Excessive body weight is a well-known risk factor for a number of life-threatening diseases – diabetes, heart disease, and cancer have all been linked to obesity. Recent research has demonstrated a direct relationship between obesity and gastroesophageal reflux disease (GERD).
What’s causing it?
In 2010 approximately 70 percent of the adult population was considered overweight. Overweight individuals have two and a half times the likelihood of frequent GERD symptoms compared with those of normal weight.
To further understand obesity and its relationship to GERD, the term Body Mass Index or BMI must be discussed. BMI is the most common measure of obesity and is calculated using a persons weight and height. A healthy BMI is considered between 20-25, BMI greater than 25 is considered overweight, greater than 30 is obese and greater than 40 is morbidly obese.
Because of increased body mass, obese patients tend to experience a “squeeze phenomenon” that can force stomach juices upward through the lower esophageal sphincter (LES) into the esophagus. There may also be a yet clarified hormonal influence contributing to GERD in the obese person.
The relationship between BMI and frequency of symptoms
Studies have shown that the frequency of reflux symptoms is directly related to BMI. In our article, How excess weight is destroying your LES and driving your GERD symptoms, we highlight the research that validates these claims. The higher the BMI, the more likely a person is to experience heartburn more than once a week:
- 5-10% of people with a BMI less than 25 have heartburn more than once a week.
- 20-25% with BMI greater than 30 have heartburn more than once a week.
- When actually tested for GERD by a pH study, almost 70% with a BMI over 30 tested positive for GERD!
There are all sorts of statistics such as this that lead to the same conclusions:
- GERD is common and increasing
- Obesity is common and increasing
- GERD is especially common in obese people
In fact, the National Institute of Health made the following statement: “In summary, our findings suggest that, beyond being overweight or obese, the risk of GERD symptoms rises progressively with increasing BMI, even among normal weight individuals. This appears true for all degrees of symptom severity and duration, as well as for nocturnal symptoms. Notably, weight loss was associated with a decreased risk of symptoms.”
Weighing Your Treatment Options
When looking at treatment plans, some big questions are raised – is it best to treat the obesity? Do we treat the GERD? Is there a way to treat both? It’s important that the patient understands that the obesity is the main cause of all of these problems, and probably their GERD-like symptoms as well.
Lifestyle changes that result in weight loss will possibly improve or resolve all or many of the health problems associated with obesity, including GERD. But for the obese person, significant weight loss, and maintaining it, is extremely difficult. Weight loss should be attempted, although it is usually unsuccessful in significantly improving GERD symptoms. The obese GERD patient is a subgroup of all GERD patients where lifestyle changes and weight loss tend not to be very effective.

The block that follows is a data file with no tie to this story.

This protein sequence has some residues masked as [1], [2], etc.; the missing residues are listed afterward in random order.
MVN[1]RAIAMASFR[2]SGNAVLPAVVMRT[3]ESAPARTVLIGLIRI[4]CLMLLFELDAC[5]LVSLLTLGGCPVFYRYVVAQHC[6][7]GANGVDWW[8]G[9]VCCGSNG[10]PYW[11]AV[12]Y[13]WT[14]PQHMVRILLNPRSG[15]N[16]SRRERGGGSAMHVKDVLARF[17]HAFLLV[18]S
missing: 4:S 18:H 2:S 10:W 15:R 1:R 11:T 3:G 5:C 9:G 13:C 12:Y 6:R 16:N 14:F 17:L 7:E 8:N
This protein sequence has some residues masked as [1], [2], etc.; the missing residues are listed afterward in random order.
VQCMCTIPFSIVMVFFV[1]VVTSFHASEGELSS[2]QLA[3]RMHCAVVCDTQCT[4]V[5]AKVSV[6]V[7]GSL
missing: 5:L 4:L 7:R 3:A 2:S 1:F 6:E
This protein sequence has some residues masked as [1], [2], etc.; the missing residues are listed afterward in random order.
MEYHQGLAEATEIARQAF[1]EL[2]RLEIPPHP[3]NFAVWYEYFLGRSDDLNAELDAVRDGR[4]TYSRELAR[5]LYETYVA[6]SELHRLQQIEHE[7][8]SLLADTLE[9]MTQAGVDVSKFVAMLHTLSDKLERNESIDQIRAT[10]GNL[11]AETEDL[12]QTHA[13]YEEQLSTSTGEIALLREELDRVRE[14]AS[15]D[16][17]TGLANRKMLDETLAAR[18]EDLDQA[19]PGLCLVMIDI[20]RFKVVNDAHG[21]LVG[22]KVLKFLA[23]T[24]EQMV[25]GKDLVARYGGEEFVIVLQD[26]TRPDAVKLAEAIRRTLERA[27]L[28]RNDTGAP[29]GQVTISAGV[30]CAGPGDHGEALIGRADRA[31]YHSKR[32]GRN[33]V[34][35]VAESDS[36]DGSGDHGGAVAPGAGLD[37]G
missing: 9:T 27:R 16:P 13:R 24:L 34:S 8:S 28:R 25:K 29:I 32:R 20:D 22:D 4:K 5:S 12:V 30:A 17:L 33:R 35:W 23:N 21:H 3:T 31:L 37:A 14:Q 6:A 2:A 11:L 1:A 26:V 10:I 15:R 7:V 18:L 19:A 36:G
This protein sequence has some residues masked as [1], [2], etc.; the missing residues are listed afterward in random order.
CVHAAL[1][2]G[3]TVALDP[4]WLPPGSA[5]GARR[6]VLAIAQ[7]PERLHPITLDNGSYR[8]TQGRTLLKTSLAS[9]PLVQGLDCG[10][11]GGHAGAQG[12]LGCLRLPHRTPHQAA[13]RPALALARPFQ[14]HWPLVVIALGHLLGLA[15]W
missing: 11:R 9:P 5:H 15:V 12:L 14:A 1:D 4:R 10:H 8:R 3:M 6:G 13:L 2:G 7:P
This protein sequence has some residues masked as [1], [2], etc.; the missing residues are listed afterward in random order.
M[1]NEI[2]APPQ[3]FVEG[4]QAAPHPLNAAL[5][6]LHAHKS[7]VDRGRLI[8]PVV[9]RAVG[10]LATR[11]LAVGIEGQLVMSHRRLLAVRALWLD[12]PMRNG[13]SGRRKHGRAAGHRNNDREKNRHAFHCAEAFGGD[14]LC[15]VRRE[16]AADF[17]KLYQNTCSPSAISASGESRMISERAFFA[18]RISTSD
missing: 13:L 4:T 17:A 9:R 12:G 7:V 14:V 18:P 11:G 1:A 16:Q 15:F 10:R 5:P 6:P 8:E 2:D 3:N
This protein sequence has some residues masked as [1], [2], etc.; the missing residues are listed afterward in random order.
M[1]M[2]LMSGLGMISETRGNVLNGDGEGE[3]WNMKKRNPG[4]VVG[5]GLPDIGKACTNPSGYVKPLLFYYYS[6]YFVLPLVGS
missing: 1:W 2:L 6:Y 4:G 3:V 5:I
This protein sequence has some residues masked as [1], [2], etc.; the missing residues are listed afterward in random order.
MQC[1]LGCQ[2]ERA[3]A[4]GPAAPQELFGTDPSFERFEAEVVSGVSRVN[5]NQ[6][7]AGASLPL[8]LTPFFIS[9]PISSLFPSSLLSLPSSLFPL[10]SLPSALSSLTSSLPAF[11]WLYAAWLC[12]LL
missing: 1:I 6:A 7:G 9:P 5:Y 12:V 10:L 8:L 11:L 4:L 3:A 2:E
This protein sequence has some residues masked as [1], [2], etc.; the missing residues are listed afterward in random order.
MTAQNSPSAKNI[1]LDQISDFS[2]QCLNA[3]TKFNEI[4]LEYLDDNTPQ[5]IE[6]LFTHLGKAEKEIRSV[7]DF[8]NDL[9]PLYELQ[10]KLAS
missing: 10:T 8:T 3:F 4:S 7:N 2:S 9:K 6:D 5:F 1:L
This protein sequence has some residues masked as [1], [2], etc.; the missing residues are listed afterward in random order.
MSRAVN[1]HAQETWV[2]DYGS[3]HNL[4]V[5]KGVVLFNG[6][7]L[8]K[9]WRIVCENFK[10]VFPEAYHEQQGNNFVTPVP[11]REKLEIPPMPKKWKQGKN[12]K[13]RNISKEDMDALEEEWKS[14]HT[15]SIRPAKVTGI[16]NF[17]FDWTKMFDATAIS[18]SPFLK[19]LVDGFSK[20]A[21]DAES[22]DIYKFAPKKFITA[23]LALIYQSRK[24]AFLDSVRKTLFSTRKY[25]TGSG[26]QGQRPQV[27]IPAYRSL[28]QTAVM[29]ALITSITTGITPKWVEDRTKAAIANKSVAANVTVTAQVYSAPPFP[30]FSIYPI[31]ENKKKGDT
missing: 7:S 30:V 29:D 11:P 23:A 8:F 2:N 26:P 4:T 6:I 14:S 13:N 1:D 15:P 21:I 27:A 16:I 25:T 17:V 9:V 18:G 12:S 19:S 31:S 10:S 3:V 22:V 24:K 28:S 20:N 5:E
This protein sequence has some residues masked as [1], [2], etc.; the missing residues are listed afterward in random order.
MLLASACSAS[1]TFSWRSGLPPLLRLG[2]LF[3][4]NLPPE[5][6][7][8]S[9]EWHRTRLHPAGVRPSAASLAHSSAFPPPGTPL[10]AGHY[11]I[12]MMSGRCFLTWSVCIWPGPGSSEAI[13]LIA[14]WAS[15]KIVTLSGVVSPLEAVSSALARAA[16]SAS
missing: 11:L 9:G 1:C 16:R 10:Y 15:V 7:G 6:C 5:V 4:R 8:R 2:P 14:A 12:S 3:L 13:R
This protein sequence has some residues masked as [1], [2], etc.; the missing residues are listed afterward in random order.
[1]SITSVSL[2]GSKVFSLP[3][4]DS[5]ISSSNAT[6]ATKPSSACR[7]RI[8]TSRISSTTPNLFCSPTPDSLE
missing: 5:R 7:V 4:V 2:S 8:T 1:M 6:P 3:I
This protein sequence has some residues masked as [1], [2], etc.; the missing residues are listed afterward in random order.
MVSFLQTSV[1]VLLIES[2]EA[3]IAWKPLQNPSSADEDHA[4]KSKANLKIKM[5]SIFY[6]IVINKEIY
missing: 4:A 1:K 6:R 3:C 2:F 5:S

LEARN MORE: Adjusting your lifestyle to treat acid reflux
Treat the GERD alone
The GERD alone can be treated. This can be done through traditional GERD medications like Proton Pump Inhibitors (PPIs) but may require a patient to be dependent on the drug for the rest of their life. Additionally, there are health risks associated with the long-term daily use of PPIs. Antireflux surgery is somewhat more difficult in the obese patient compared to the non-obese, however, the results are similar and the majority having this procedure are satisfied with the results. Treating the GERD alone ignores the chance to address the other very serious complications associated with obesity.
In most obese and morbidly obese patients, the decision often comes down to whether they are willing to undergo bariatric surgery. In recent years, bariatric surgery has become a reliable, long-term tool for obese patients to shed large amounts of excess body weight and to help control health problems like high blood pressure, diabetes, and GERD. While effective, weight loss surgery should only be considered after a serious attempt to lose weight through traditional means of exercise and diet has failed.
LEARN MORE: Bariatric surgery: the solution to obesity?
Lost weight = gained health
RefluxMD believes it’s important that patients understand the various treatments for addressing both GERD and obesity. Each has risks, side effects and success rates that one must be aware of. It’s increasingly clear that the loss of excess body weight is key to getting healthy and free of GERD. RefluxMD strongly recommends adopting a GERD-friendly diet and consulting a physician who is well qualified in GERD treatment for obese patients.
LEARN MORE: Scale Down for Relief
Reviewed by: Dr. Dengler, RefluxMD Medical Director